The discovery of a treasure trove of fossils in Southwest China’s Chongqing Municipality on Wednesday could fill in gaps in scientists’ understanding of when and where some Jurassic era dinosaurs lived, experts say.
The local authorities said on Wednesday that a “fossil wall” has been discovered in Yunyang county that stretches for 150 meters, is two meters thick and around eight meters high, and contains at least 17 distinct groups of fossils, the China News Service reported.
The fossil wall may well stretch down 20 meters underground, but this will require further exploration to confirm, the authorities said.
Experts said that the fossils come from different parts of the Jurassic era, which covers the period from 199 million to 145 million years ago, and the findings belong to at least five dinosaur subgroups and a variety of other reptilian groups.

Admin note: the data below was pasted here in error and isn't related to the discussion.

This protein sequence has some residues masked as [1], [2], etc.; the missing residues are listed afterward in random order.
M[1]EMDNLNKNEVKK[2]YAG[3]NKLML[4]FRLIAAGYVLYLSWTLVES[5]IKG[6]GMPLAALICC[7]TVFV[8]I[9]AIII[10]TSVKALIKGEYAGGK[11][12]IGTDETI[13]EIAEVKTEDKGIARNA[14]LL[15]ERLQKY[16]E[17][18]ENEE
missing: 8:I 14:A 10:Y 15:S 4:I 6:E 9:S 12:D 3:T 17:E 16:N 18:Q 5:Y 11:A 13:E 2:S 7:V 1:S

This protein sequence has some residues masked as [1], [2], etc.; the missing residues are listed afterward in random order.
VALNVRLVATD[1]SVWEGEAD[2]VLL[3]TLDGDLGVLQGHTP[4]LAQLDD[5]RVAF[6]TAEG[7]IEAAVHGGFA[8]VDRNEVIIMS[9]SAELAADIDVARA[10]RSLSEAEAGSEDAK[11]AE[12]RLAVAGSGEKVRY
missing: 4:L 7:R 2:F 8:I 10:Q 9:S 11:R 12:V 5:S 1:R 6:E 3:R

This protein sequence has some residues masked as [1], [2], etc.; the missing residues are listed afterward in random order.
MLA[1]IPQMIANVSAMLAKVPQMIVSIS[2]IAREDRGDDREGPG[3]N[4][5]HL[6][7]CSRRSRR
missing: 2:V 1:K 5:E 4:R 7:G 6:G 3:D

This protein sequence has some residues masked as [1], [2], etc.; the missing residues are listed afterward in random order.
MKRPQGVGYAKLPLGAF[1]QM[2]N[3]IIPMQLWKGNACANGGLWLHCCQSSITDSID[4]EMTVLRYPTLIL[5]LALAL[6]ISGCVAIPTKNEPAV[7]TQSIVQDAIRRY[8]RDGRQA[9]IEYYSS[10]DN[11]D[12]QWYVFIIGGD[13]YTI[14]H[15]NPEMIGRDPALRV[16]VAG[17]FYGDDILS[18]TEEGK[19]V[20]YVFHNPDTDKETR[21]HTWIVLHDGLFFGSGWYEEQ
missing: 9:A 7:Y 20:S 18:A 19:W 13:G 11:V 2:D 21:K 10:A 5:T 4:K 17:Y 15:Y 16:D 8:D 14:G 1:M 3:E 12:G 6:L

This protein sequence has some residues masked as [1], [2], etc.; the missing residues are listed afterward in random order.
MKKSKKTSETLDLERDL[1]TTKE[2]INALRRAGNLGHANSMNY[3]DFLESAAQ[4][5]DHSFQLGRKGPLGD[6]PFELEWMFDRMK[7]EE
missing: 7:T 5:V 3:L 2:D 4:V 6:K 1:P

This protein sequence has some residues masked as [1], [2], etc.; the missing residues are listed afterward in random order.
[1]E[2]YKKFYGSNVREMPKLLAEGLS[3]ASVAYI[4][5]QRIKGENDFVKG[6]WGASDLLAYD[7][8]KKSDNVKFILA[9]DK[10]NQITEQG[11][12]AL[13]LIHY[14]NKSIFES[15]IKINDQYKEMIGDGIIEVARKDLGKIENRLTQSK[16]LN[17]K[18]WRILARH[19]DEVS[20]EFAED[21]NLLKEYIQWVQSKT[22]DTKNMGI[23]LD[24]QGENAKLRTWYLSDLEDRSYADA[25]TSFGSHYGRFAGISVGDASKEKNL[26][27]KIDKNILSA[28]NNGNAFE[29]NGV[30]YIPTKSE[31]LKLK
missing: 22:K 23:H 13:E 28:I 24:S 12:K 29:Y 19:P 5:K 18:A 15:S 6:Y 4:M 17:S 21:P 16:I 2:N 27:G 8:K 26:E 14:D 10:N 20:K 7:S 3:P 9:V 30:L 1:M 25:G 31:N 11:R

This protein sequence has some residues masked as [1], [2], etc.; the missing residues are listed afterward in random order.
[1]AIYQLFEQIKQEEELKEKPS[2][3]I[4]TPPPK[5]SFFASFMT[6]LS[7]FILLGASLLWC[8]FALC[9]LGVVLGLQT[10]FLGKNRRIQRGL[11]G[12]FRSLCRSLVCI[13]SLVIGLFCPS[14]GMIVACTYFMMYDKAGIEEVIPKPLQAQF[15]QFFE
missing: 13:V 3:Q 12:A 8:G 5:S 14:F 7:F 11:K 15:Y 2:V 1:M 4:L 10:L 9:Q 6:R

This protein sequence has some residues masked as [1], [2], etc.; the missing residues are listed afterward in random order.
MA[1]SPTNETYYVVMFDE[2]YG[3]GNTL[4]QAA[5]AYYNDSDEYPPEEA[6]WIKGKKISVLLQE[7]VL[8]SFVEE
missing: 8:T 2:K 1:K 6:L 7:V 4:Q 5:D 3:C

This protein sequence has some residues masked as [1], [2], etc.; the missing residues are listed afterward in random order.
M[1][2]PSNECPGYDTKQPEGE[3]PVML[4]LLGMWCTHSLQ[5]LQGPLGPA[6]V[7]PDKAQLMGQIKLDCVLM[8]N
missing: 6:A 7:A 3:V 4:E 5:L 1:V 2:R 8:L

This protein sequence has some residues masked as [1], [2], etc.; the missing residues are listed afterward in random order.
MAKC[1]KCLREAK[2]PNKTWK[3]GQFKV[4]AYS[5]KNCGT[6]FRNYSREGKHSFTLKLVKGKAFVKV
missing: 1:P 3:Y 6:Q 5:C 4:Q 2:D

They explained that many of these creatures were not related to one another, speculating that some of the fossils may have been carried to the area from somewhere else by natural forces such as landslides, said the report.
There had been few discoveries of dinosaur fossils from the earlier parts of the Jurassic era, a key period for dinosaur evolution, prior to the Chongqing excavation, Xu Xing, a researcher at the Institute of Vertebrate Paleontology and Paleoanthropology under the Chinese Academy of Sciences, told the China News Service.
Xu said that this find will help fill in huge gaps in our understanding of this period.
Fossils were first discovered in the area in 2015 by locals, and the authorities established a geological park on the site in May to protect the fossils and facilitate their study, according to the report. — (Global Times)
The 2018 Boao Forum for Asia (BFA) annual conference is scheduled for April 8 to 11 in Boao, Hainan Province. The forum will be themed "An Open and Innovative Asia for a World of Greater Prosperity."
— The Daily Mail - People's Daily
Jan 08, 2019 0